It looks like you're using Internet Explorer 11 or older. This website works best with modern browsers such as the latest versions of Chrome, Firefox, Safari, and Edge. If you continue with this browser, you may see unexpected results.
Update: Moffitt Library is closed for seismic work, but most other libraries are open. Learn more.
Myopia: Animal Models to Clinical Trials by Roger W. Beuerman; Seang Mei Saw; Tien Yin Wong; Donald T. H. TanMyopia is the most common optical disorder in the world, and is on the rise in all parts of the world. The impact of myopia is evident as the driving force in the development of refractive surgery and of the eye glass and contact lens industries. Clearly, it is a lifestyle issue as well as a childhood disease that involves an unresolved problem in genetics. In Singapore (where myopia has reached the highest rates in the world) as well as in Taiwan and Japan, the affected group has developed greater degrees of myopia, leading to additional secondary effects on vision including blindness. This book provides a comprehensive coverage of all aspects of myopia.
The Neurological Treatment for Nearsightedness and Related Vision Problems: A Guide to Vision Improvement Based on 30 Years of Research by John William YeeThis volume introduces and explains an eye-opening treatment for correcting nearsightedness and related vision problems naturally and neurologically. The author presents his methodology on neurologically correcting primary refractive errors in the mild and moderate myopic range. Ortho C (or orthoculogy, which is Latin for "correcting the whole eye") is a natural treatment, requiring no alteration to the cornea. Key features of the book: * Introduces a neurological and natural treatment for the correction of nearsightedness * Presents many case studies showing the effectiveness of this treatment, based on the author's 30+ years of research * Provides step-by-step instructions for designing lenses to suit the need, determining the sequence of wear, and conducting resistance tests * Grants readers the right to apply Ortho C to treat any patients with mild and moderate myopia, anisometropia, or compound astigmatism. erate myopia, anisometropia, or compound astigmatism.
Pathologic Myopia by Lawrence Yannuzzi (Editor); Kyoko Ohno-Matsui (Editor); Richard F. Spaide (Editor)Pathological Myopia is a major cause of severe vision loss worldwide. The mechanisms for vision loss include cataract, glaucoma, retinal detachment, and above all, degeneration of the macula within the posterior staphyloma. Pathological Myopia is one of the only current books to specifically address this disease and discusses recent developments in imaging technologies and various approaches to treatments, such as laser photocoagulation, photodynamic therapy, pharmaco-therapeutic injections in the vitreous, and surgery.
Call Number: Online
Publication Date: 2014
Updates on Myopia: A Clinical Perspective by Marcus Ang (Editor); Tien Yin Y. Wong (Editor)This book is open access under a CC BY 4.0 license. This open access book discusses basic clinical concepts of myopia, prevention of progression and surgical treatments for myopia and pathological myopia. It also summarises the latest evidence and best practices for managing myopia, high myopia and its complications. Written by leading experts, the book addresses clinical diagnosis and interpretation of imaging modalities, and various complications of myopia such as glaucoma, choroidal neovascularization, retinal degeneration and cataracts. It is a valuable comprehensive resource for general and sub-specialist ophthalmologists as well as residents and ophthalmologists in training.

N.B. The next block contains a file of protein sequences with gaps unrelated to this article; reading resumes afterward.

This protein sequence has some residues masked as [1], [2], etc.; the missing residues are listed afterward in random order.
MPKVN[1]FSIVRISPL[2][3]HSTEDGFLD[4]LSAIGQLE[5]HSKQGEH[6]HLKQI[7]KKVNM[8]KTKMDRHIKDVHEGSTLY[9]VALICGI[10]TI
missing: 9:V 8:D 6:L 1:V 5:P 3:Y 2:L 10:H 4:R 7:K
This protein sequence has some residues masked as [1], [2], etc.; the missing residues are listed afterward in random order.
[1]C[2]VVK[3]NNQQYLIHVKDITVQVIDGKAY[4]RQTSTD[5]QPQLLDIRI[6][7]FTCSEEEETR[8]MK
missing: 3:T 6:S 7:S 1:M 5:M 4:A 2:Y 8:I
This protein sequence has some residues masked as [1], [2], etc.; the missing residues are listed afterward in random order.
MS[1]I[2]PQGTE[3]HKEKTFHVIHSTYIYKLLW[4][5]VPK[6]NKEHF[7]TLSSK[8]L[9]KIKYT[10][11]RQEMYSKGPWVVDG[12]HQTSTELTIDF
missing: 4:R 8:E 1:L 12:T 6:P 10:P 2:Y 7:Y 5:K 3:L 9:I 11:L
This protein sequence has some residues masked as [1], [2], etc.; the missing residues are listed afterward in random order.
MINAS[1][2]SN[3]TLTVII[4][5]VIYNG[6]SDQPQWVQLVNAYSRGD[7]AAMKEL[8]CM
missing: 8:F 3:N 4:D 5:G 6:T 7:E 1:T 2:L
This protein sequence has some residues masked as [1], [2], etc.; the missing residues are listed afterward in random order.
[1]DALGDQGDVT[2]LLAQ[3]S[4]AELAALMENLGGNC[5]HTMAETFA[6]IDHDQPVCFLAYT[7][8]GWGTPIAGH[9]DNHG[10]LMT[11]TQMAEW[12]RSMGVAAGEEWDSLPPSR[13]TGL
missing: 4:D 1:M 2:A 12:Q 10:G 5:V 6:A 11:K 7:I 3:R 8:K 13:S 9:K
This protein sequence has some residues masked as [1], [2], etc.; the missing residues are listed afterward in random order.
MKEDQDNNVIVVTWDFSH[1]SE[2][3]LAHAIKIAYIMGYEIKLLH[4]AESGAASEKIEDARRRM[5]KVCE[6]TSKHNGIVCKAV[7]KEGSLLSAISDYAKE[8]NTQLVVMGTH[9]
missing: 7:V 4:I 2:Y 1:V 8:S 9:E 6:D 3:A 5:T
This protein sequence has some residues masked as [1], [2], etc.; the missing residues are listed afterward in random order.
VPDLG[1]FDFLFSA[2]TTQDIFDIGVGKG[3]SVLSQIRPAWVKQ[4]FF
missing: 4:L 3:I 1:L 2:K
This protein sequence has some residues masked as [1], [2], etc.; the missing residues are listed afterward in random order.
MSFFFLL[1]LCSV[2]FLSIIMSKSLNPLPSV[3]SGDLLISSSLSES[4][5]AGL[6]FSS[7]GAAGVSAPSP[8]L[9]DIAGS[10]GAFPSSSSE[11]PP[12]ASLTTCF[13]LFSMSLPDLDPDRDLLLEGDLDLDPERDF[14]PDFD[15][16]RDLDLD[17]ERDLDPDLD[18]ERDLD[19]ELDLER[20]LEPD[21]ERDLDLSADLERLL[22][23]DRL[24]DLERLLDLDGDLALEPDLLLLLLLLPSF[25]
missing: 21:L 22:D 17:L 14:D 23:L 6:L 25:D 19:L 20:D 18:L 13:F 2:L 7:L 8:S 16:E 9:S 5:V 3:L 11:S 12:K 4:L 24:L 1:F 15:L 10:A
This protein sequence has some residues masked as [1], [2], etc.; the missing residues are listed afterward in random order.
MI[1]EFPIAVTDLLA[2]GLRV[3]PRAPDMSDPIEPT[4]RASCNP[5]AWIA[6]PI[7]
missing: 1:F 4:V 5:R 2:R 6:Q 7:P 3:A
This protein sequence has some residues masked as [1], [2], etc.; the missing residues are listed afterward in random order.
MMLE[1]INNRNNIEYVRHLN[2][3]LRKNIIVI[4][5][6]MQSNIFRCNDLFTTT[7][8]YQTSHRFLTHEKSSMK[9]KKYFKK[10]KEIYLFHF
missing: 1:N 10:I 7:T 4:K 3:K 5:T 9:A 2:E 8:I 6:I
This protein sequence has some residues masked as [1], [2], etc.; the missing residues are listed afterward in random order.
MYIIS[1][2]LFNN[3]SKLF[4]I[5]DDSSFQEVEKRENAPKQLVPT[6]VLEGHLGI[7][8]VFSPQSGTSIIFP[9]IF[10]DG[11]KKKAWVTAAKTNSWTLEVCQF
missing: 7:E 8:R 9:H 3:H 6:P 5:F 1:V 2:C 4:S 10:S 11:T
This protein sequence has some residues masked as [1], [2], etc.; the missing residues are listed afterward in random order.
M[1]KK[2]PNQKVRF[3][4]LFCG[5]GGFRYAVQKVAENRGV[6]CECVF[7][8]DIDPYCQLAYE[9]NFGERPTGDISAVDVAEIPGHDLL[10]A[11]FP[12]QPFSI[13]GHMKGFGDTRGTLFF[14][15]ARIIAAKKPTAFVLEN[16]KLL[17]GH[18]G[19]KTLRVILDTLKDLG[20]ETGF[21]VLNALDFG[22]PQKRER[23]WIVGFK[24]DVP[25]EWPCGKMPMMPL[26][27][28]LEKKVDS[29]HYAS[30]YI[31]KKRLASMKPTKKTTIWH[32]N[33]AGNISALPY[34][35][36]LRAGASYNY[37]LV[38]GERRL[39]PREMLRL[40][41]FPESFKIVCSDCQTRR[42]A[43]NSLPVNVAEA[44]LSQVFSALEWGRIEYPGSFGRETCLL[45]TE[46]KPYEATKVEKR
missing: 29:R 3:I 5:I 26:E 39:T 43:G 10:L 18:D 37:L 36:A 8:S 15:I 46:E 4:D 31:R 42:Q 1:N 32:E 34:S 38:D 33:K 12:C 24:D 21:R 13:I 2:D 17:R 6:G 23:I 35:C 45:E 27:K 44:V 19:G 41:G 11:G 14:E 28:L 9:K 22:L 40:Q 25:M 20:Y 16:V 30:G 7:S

Call Number: Online
Publication Date: 2020
Vision: How It Works and What Can Go Wrong by John E. Dowling; Joseph L. DowlingOver the past fifty years, enormous progress has been made in understanding visual mechanisms and treating eye disorders. And yet the scientist is not always aware of the latest clinical advances and the clinician is often not up to date on the basic scientific discoveries. Writing in nontechnical language, John and Joseph Dowling, a neuroscientist and an ophthalmologist, examine vision from both perspectives, providing concise descriptions of basic visual mechanisms and related clinical abnormalities. Thus, an account of the photoreceptors is followed by a consideration of retinitis pigmentosa and macular degeneration; an explanation of the retina's function is followed by details of glaucoma and diabetic retinopathy. The authors begin with the cornea and lens, which project an image on the light-sensitive elements inside the eye, the photoreceptors, and how that process can be compromised by such disorders as cataracts and corneal disease. They go on to describe, among other things, how the photoreceptors capture light; retinal and visual cortical anatomy and physiology; and higher level visual processing that leads to perception. Cortical disorders such as amblyopia are discussed as well as specific deficits such as the inability to recognize faces, colors, or moving objects. Finally, they survey the evolution of our knowledge of vision, and speculate about future advances.